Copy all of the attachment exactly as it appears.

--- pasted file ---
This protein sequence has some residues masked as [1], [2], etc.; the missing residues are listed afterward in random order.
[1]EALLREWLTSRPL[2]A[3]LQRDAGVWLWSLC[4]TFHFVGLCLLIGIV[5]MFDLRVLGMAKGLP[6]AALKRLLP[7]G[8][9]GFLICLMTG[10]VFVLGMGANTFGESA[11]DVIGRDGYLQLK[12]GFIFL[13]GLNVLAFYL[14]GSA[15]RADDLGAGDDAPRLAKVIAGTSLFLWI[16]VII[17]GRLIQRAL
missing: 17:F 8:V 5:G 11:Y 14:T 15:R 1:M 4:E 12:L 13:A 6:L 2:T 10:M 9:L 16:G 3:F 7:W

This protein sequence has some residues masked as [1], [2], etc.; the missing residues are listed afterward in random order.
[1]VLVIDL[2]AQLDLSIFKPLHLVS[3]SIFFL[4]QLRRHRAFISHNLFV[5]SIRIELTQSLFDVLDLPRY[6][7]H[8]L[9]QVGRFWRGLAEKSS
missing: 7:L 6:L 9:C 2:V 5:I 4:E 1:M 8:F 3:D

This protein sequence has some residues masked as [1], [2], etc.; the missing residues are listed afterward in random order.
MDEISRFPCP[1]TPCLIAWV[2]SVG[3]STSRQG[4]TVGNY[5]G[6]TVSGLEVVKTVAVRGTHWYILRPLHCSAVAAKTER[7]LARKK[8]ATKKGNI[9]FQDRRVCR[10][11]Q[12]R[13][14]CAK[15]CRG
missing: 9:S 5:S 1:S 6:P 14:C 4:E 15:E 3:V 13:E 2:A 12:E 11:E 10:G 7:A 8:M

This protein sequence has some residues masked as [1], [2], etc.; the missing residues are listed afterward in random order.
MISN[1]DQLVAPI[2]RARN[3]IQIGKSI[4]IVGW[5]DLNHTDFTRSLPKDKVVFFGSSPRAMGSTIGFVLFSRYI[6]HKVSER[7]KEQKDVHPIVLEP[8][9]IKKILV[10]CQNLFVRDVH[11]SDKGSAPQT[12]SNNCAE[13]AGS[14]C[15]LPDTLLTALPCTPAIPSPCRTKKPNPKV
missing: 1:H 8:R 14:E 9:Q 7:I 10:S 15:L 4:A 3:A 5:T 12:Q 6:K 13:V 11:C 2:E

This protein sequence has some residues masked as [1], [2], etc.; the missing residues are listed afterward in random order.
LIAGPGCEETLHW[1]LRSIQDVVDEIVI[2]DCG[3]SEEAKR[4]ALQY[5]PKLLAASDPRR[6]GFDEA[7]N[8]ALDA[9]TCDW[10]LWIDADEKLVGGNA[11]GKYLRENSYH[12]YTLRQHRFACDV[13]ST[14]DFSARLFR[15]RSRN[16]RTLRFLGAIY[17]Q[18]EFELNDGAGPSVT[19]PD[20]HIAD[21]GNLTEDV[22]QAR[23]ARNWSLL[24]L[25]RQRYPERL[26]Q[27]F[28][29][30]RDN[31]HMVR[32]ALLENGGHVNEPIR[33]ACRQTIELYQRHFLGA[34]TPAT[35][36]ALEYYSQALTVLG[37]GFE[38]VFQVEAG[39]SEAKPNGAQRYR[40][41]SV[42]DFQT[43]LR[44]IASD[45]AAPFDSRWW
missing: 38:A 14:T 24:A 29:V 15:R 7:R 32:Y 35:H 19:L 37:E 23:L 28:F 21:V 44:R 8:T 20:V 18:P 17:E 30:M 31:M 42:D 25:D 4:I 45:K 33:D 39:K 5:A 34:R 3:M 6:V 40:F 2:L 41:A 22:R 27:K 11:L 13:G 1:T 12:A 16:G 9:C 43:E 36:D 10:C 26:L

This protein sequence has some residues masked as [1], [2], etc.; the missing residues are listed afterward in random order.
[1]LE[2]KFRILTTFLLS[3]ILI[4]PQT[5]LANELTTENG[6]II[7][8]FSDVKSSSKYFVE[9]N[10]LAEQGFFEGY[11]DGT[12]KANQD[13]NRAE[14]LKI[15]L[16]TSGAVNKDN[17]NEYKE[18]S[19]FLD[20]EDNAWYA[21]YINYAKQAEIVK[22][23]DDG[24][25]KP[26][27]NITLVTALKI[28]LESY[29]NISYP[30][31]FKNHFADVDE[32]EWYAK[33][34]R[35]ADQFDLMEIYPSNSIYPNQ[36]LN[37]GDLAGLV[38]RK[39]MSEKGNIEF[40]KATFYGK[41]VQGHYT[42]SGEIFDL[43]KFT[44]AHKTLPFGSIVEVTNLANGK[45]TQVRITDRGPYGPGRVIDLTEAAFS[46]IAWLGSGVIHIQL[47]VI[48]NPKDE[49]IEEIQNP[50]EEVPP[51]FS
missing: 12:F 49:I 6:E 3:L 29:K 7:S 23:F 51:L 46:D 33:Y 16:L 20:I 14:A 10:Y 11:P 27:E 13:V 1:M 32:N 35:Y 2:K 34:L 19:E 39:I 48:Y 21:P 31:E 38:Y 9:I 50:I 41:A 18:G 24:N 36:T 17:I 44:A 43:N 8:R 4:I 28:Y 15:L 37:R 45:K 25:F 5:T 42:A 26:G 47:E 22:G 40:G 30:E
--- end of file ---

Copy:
This protein sequence has some residues masked as [1], [2], etc.; the missing residues are listed afterward in random order.
[1]EALLREWLTSRPL[2]A[3]LQRDAGVWLWSLC[4]TFHFVGLCLLIGIV[5]MFDLRVLGMAKGLP[6]AALKRLLP[7]G[8][9]GFLICLMTG[10]VFVLGMGANTFGESA[11]DVIGRDGYLQLK[12]GFIFL[13]GLNVLAFYL[14]GSA[15]RADDLGAGDDAPRLAKVIAGTSLFLWI[16]VII[17]GRLIQRAL
missing: 17:F 8:V 5:G 11:Y 14:T 15:R 1:M 4:E 12:L 13:A 6:L 2:T 10:M 9:L 16:G 3:F 7:W

This protein sequence has some residues masked as [1], [2], etc.; the missing residues are listed afterward in random order.
[1]VLVIDL[2]AQLDLSIFKPLHLVS[3]SIFFL[4]QLRRHRAFISHNLFV[5]SIRIELTQSLFDVLDLPRY[6][7]H[8]L[9]QVGRFWRGLAEKSS
missing: 7:L 6:L 9:C 2:V 5:I 4:E 1:M 8:F 3:D

This protein sequence has some residues masked as [1], [2], etc.; the missing residues are listed afterward in random order.
MDEISRFPCP[1]TPCLIAWV[2]SVG[3]STSRQG[4]TVGNY[5]G[6]TVSGLEVVKTVAVRGTHWYILRPLHCSAVAAKTER[7]LARKK[8]ATKKGNI[9]FQDRRVCR[10][11]Q[12]R[13][14]CAK[15]CRG
missing: 9:S 5:S 1:S 6:P 14:C 4:E 15:E 3:V 13:E 2:A 12:E 11:E 10:G 7:A 8:M

This protein sequence has some residues masked as [1], [2], etc.; the missing residues are listed afterward in random order.
MISN[1]DQLVAPI[2]RARN[3]IQIGKSI[4]IVGW[5]DLNHTDFTRSLPKDKVVFFGSSPRAMGSTIGFVLFSRYI[6]HKVSER[7]KEQKDVHPIVLEP[8][9]IKKILV[10]CQNLFVRDVH[11]SDKGSAPQT[12]SNNCAE[13]AGS[14]C[15]LPDTLLTALPCTPAIPSPCRTKKPNPKV
missing: 1:H 8:R 14:E 9:Q 7:I 10:S 15:L 4:A 3:A 5:T 12:Q 6:K 13:V 11:C 2:E

This protein sequence has some residues masked as [1], [2], etc.; the missing residues are listed afterward in random order.
LIAGPGCEETLHW[1]LRSIQDVVDEIVI[2]DCG[3]SEEAKR[4]ALQY[5]PKLLAASDPRR[6]GFDEA[7]N[8]ALDA[9]TCDW[10]LWIDADEKLVGGNA[11]GKYLRENSYH[12]YTLRQHRFACDV[13]ST[14]DFSARLFR[15]RSRN[16]RTLRFLGAIY[17]Q[18]EFELNDGAGPSVT[19]PD[20]HIAD[21]GNLTEDV[22]QAR[23]ARNWSLL[24]L[25]RQRYPERL[26]Q[27]F[28][29][30]RDN[31]HMVR[32]ALLENGGHVNEPIR[33]ACRQTIELYQRHFLGA[34]TPAT[35][36]ALEYYSQALTVLG[37]GFE[38]VFQVEAG[39]SEAKPNGAQRYR[40][41]SV[42]DFQT[43]LR[44]IASD[45]AAPFDSRWW
missing: 38:A 14:T 24:A 29:V 15:R 7:R 32:Y 35:H 19:L 37:E 23:L 28:F 21:V 44:R 8:T 20:V 18:P 17:E 30:M 31:M 42:D 25:D 4:I 45:K 33:D 39:K 5:A 34:R 3:M 6:V 40:F 2:L 41:A 22:R 27:K 11:L 13:G 1:T 12:A 16:G 9:C 43:E 36:D 10:C 26:L

This protein sequence has some residues masked as [1], [2], etc.; the missing residues are listed afterward in random order.
[1]LE[2]KFRILTTFLLS[3]ILI[4]PQT[5]LANELTTENG[6]II[7][8]FSDVKSSSKYFVE[9]N[10]LAEQGFFEGY[11]DGT[12]KANQD[13]NRAE[14]LKI[15]L[16]TSGAVNKDN[17]NEYKE[18]S[19]FLD[20]EDNAWYA[21]YINYAKQAEIVK[22][23]DDG[24][25]KP[26][27]NITLVTALKI[28]LESY[29]NISYP[30][31]FKNHFADVDE[32]EWYAK[33][34]R[35]ADQFDLMEIYPSNSIYPNQ[36]LN[37]GDLAGLV[38]RK[39]MSEKGNIEF[40]KATFYGK[41]VQGHYT[42]SGEIFDL[43]KFT[44]AHKTLPFGSIVEVTNLANGK[45]TQVRITDRGPYGPGRVIDLTEAAFS[46]IAWLGSGVIHIQL[47]VI[48]NPKDE[49]IEEIQNP[50]EEVPP[51]FS
missing: 12:F 49:I 6:E 3:L 29:K 7:S 23:F 51:L 46:D 33:Y 16:L 20:I 14:A 10:Y 11:P 27:E 13:V 1:M 32:N 35:Y 2:K 34:L 19:E 39:I 48:Y 21:P 31:E 38:Y 9:I 50:I 41:A 18:G 24:N 36:T 17:I 44:A 43:N 8:R 4:I 28:Y 15:L 37:R 45:K 25:F 5:T 42:A 26:G 47:E 22:G 40:G 30:E